[Note: I’ve been back on the farm since Monday, but still have a couple of posts I need to compile and post. This is from Nov 15th]
I’m spent. Sure, I’m spent every day, but today is a new shade of spent, a new angle on the feeling of being “done.” Past days, it was a sun/paddle/snorkel/sun/paddle/snorkel routine that left me feeling desiccated, no matter how much water I forced down my gullet. No matter that we were immersed in water, water everywhere, and even with as many drops, and cups and water bottles full to drink, it seemed to pass through me, leaving me feeling, at the end of the day like a damp piece of beef jerky.
The heat – even yesterday, the heat was staggering. But this morning, the rains that come every night never let up, and continued on through the day. It drizzled, bucketed, lashed, and sometimes merely rained. Fresh water on the sea, tiny drops rebounding improbably when they hit, reflecting and refracting the gray above to make the sea a dark sky of four-point stars twinkling below us as we plowed along in our plastic spaceships.
It was a warm rain by Pacific Northwest standards, but it was relentless, and that relentlessness can sap you as surely as the cold. It hammered the tin roof of the ranger station on Eil Malk Island, bracing for our hike to the interior where we were to swim in the fabled Jellyfish Lake. Chilled the surface of the lake itself – if you dove down, deeper and deeper past the millions of moon jellies and golden jellies, it got warm, then even hot. Unnervingly hot. But you always had to return to the surface, and the relentless tap tap tapping of the rain.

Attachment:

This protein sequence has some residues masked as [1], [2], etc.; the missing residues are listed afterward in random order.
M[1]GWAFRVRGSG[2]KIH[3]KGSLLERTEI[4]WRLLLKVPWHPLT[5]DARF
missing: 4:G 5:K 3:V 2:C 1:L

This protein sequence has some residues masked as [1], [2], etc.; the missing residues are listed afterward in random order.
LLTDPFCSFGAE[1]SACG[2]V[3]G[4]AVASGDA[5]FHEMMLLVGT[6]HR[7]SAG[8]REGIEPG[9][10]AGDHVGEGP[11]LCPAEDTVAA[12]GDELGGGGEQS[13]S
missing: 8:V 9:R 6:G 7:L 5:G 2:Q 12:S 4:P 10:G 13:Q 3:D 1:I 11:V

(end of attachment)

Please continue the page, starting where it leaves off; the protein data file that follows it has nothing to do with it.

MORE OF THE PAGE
And after the dive, after the hike, after some more paddling and another short hike, three more miles of open water against the wind, back to camp. Stops along the way, giant clams to dive among, stilling the movie-borne imaginations of one snapping closed on a wayward hand of foot and trapping you down there, down there where it was warm and silent. I kept my distance.
But when your breath was done, there was no choice but to return to the surface, to the lashing wind and waves, to the kayaks lashed together offshore.
Came time for the final dash back to camp, Cap’n Jeff brought the boat over, with the option of ferrying us. But to sit still in that wind? Most of us chose the heat of pumping arms, pumping blood, powering ourselves across the strait, swells crashing over our tiny plastic bows. We were warm again by landfall, dragging our boats up on the sand, then a little farther so that high tide wouldn’t take them.
We stumbled out of our wet clothes into mercifully dry towels after a cold shower (solar, you see) to take the salt off. All I needed then was a dry change of clothes and a quiet still place in which to sit and write. The now-familiar behind the scenes evening bustle continued as an indistinct light faded to darker gray: Ludy directing work around the outdoor camp kitchen, Adam and JD securing tarps to where tents have been taking the brunt of the wind and rain. As I sit and write, the oily scent of citronella is cut with snatches of cooking meat – warm and rich in unfamiliar spice. My urge is to jump up and try to help – with the tarps, with the table, with anything. I like to think that’s my nature: to try and help. But tonight? Tonight I have nothing left.